For larger properties with some space limitations, the vertical oil tank style is an ideal choice. As the name would suggest, the chosen capacity is achieved by increasing the height of the tank more than the width and depth. This helps to reduce the footprint of the tank at the cost of an increased height that makes it more visible.

  • Medium footprint
  • Increased height
  • Unrestricted capacity

If you have plenty of space for an oil tank on your property, then the world is your oily oyster; vertical, horizontal, slimline, low profile, take your pick. If space is in short supply, however, you may be forced to consider only slimline or vertical tanks to keep the tank's footprint as small as possible.

There are other considerations aside from just space, though, when it comes to choosing the look of your tank, namely aesthetics and security. If the thought of an unsightly oil tank ruining the appeal of your landscaped garden makes your eye twitch, or if fears of a clearly visible tank being a beacon for oil thieves keeps you awake at night, then a low profile tank might be a better choice. These can be more easily hidden behind a suitable screening.

Ultimately, the more restricted your options are for the safe, secure, and compliant installation of an oil storage tank, the more limited your available options of suitable tanks will be. This is why it is always important to work out what you can have before you start thinking about what you would like.

What structure does your oil tank need to have?

Oil storage tanks, be they steel or plastic, are available with either a single skin or bunded design. Given that deciding which type you will need is, arguably, the most important choice you will have to make, let us take a closer look at how they differ.

Single Skin Oil Tanks

A single skin tank has just one layer of material within which the oil is held. One layer of plastic or steel is all that separates the stored oil from the outside world. They are generally the cheaper option when it comes to storage tanks, but that comes at the cost of being the least secure solution out of the two.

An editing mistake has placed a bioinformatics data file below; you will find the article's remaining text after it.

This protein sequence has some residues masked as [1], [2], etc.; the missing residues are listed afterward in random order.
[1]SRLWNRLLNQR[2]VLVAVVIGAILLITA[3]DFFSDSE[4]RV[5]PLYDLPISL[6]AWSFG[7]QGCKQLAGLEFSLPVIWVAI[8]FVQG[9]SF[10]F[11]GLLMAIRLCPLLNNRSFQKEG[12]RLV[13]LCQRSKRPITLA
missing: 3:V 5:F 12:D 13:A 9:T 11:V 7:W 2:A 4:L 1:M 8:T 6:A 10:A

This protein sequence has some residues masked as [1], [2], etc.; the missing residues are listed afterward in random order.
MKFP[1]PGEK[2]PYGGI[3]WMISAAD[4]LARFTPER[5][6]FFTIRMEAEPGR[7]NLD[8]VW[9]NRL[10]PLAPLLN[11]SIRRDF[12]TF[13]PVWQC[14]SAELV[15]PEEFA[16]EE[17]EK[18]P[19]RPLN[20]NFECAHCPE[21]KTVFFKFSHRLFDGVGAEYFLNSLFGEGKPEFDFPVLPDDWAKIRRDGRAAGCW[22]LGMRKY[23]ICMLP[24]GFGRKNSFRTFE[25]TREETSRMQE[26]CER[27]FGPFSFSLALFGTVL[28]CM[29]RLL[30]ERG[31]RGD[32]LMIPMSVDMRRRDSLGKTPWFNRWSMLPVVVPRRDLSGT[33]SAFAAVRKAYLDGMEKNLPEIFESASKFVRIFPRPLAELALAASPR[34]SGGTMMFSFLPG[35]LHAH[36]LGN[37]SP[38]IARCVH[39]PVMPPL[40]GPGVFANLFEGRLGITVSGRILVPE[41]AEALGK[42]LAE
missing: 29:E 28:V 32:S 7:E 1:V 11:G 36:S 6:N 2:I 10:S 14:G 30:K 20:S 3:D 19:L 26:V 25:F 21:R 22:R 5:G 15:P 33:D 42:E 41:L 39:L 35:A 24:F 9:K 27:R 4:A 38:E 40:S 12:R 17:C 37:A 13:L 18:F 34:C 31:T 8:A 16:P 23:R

Single skin oil tanks can still be suitable in certain domestic situations though. However, in England and Scotland, their installation is only allowed if an additional set of conditions are met. Primarily among them is limiting the tank size to less than a 2500 liter capacity and banning their use anywhere near a water source. For a full list of the conditions, take a look at the Single Skin Tank Regulations section in our related article.

Even if you think all of the conditions can be met, an 'oil storage risk assessment' should still be conducted by an OFTEC approved engineer before you consider installing a single skin oil tank. It is also important to note that all oil tanks must be bunded by law if you live in Wales.

If any of the conditions cannot be met at your property, or you simply don’t want to take the risk of damaging the environment (and being fined for it) should your oil tank spring a leak, then you may want to consider a bunded tank instead.